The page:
Bail bonds are not an exact science. Depending on the charge you face, it can be anywhere from minuscule to too-expensive-to-afford even by the 10 percent posting standards. 

Sexual assault is one of the more serious charges that will give a judge pause before he decides a case is bond-eligible. While a recent sexual assault bail amount in Spain was set at the U.S. equivalent of just $7,000, our country — and especially, the state of Texas — takes the charge more serious. 

Even so, there are a variety of factors in play before a final amount can be determined (or if the case will be bail-eligible at all). Let's have a look at each one.


The ability to get out of jail when arrested is the only one that matters when you are faced with incarceration. If you're new to it, all you can think about is how you don't belong. How all the obligations of home and work are going unchecked.

You're not even thinking about a legal strategy. Only how your life might be falling apart without you. Fortunately, there are several ways you can get out of jail. Here are the most common:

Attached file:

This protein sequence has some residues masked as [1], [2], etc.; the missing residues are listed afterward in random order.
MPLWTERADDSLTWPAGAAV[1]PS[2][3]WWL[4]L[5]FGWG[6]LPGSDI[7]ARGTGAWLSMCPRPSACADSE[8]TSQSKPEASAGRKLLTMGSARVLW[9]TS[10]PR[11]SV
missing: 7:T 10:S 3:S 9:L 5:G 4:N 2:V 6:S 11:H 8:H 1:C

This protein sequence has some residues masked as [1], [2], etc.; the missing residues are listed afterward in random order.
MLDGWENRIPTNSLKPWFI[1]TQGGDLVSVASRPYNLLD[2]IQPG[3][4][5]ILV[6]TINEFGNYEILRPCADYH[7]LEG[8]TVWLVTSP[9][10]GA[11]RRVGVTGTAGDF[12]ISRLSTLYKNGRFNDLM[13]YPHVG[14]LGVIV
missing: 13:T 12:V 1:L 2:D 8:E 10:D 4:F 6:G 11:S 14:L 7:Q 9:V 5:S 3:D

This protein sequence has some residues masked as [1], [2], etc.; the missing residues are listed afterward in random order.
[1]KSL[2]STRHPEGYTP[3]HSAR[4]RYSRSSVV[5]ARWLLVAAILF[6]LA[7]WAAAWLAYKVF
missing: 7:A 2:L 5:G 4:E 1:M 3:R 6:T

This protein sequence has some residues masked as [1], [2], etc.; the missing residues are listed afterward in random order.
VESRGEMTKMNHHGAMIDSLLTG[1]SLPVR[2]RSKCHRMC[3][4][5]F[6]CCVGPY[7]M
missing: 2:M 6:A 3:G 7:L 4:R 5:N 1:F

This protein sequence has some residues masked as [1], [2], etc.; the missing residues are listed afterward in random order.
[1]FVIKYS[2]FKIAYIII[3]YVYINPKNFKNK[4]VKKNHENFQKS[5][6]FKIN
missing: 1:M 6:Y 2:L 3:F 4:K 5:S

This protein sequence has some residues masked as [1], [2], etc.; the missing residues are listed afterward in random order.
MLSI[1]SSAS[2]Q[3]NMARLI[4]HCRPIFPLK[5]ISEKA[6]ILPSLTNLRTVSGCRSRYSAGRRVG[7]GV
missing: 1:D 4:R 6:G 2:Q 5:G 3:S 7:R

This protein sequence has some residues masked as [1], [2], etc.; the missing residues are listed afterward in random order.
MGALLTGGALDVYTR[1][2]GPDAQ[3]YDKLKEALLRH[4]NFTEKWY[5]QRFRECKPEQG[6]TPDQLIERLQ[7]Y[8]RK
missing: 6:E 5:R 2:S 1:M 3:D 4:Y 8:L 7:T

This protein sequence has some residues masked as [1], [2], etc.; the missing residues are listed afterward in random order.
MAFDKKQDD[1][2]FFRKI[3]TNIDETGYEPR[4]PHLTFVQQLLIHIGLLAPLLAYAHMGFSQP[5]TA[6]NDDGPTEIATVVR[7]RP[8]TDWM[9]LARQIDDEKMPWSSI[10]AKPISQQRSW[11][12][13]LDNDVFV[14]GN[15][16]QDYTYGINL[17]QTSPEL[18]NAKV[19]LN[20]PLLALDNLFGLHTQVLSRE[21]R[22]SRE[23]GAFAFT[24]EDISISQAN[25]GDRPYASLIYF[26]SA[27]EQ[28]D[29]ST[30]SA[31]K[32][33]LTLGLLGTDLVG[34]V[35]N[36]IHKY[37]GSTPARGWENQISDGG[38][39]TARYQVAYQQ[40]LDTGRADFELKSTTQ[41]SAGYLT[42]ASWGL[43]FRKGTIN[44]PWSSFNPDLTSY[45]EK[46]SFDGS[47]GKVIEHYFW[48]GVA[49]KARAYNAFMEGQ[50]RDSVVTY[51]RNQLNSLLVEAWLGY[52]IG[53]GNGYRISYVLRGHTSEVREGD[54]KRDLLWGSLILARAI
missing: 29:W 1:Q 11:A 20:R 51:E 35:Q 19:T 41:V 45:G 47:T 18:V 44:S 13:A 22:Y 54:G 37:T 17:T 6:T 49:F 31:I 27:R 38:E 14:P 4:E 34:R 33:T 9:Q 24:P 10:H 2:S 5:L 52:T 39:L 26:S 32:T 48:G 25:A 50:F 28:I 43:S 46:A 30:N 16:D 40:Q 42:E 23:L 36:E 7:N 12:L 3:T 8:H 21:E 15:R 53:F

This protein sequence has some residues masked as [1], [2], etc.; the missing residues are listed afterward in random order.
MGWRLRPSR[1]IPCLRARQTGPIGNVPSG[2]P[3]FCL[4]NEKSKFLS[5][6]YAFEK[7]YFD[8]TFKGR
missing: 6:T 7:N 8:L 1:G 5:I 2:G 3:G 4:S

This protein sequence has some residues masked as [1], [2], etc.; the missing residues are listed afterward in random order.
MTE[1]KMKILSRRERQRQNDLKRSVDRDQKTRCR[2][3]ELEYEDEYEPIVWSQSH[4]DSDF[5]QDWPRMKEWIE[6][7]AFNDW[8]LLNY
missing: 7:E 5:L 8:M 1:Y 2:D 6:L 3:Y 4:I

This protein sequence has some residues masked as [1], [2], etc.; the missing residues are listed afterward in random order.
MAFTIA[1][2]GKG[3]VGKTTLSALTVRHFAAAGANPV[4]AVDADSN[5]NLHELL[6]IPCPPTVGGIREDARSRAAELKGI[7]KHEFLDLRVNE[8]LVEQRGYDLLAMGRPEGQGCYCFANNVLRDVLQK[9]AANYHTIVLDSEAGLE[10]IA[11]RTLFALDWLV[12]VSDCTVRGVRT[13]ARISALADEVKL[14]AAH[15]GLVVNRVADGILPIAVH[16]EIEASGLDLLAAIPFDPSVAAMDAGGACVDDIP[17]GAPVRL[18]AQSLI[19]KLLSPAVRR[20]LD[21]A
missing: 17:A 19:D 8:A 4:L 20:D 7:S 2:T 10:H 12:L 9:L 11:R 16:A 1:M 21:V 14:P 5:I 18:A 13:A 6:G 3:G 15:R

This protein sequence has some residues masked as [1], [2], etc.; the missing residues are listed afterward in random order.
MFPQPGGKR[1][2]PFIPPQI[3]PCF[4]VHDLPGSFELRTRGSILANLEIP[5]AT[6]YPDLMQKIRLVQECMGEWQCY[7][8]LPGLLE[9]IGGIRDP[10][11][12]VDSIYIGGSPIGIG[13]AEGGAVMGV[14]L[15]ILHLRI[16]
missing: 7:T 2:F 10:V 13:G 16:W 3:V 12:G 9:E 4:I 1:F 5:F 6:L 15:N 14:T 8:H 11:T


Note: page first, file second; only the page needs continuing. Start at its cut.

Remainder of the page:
1. You Are Released Without Bail

For light misdemeanors, particularly first-time offenses, it's not uncommon for a judge to allow your release without setting bail. Generally, the crime you committed must be non-violent, and you should be relatively stable in your home and professional life. Don't expect this outcome if your offense put others in danger.


A lot rides on the mandatory court appearance following an arrest and subsequent bail. From the perspective of the accused, no-shows can create a lot of problems legally, financially, and personally. If you do manage to post bail, here's what is at stake should you fail to comply with the hearing date.

Personal Relationships

Many times individuals who post bail are unable to do so without help from a friend or family member. Failure to show for a hearing can result in forfeiture of the bond, which means your friend or loved one loses their money, and a warrant is placed for your arrest. We'll get into the forfeiture and arrest aspects in a moment, but for now, let the personal aspect resonate.